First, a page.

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Photographs Capture Woolston’s Strength, Character

Photographs Capture Woolston’s Strength and Character



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Worth more than simply driving through, Woolston has a vibrant heart, and industrial strength and character.

Photographs Capture Woolston’s Strength and Character

The pride and hardy character of Woolston’s people, its buildings, and its surrounds is captured in the photographic exhibition Woolston – Industrial Strength and Character opening at Our City O-Tautahi this week in the lead up to Beca Heritage Week, Christchurch – Retrospective.

Woolston residents and photographers Carolyn and Frank Green have spent many hours walking and cycling around the area learning to appreciate its diversity, hidden treasures and eccentricities.

The challenge of the project was to capture the area through photography in such a way that remaining references to the past can be honoured, the present recorded and the future hinted at, said Frank.

“A ‘drive-through’ misses parts of the suburb which are surprisingly varied: commercial and industrial clusters mixed with wholesome residential areas.”

Having lived in the area for eight years, Carolyn has noticed the changing demographics, social dynamics and replacement and sometime creative reuse of buildings in and near Woolston.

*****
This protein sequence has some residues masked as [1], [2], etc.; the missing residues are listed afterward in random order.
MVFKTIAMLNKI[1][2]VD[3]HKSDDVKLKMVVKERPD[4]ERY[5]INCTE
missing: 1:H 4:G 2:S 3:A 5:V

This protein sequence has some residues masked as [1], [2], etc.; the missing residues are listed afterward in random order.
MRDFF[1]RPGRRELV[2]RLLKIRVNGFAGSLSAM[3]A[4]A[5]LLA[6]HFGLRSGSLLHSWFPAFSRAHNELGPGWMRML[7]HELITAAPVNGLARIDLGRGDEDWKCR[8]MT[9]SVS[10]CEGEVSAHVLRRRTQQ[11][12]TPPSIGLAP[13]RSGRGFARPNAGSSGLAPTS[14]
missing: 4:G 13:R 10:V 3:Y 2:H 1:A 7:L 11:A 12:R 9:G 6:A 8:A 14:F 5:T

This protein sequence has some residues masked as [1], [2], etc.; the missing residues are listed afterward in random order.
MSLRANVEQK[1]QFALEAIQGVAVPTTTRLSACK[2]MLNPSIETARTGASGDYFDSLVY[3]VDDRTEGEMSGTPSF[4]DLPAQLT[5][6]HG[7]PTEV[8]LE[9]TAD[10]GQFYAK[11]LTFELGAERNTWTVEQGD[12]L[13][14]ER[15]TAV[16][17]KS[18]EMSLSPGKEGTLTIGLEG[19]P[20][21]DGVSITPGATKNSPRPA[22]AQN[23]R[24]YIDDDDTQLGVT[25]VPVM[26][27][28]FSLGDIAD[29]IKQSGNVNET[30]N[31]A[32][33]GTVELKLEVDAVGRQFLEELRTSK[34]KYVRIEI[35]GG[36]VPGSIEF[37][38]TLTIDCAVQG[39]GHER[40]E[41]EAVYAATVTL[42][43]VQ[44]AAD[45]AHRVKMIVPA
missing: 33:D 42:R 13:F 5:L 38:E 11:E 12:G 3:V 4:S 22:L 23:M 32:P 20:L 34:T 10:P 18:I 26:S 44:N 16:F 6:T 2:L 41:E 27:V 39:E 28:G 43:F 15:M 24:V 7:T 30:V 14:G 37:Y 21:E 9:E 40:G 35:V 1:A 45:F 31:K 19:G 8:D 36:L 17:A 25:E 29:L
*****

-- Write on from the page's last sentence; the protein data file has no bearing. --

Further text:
“As I photographed people in Woolston, I got such a fantastic response from the area’s residents, learning about the local history, and what was happening in the present day through a wide range of people who were so interesting to talk to.”

Our City O-Tautahi Business Manager Sarah Kelly said visitors to the exhibition could be forgiven for whistling a tune along to the sounds of the very popular Woolston Brass Band which provides a musical back-drop to the exhibition.

“I wouldn’t be surprised if we have a few musicians from the area visit along with those residents who are proud of being part of a community with such a distinct heritage within our city.”

Woolston is best known to Christchurch residents for its historical roots in industry including wool, gelatin, tanneries, glue, rubber, shoe polish, and baking products, and the exhibition is an invitation to remind ourselves visually and musically why that is, she said.

The exhibition continues at Our City O-Tautahi, corner of Oxford Terrace until Saturday 22 November, free admission. Displays are open Monday – Saturday, 10am – 4pm.

ENDS

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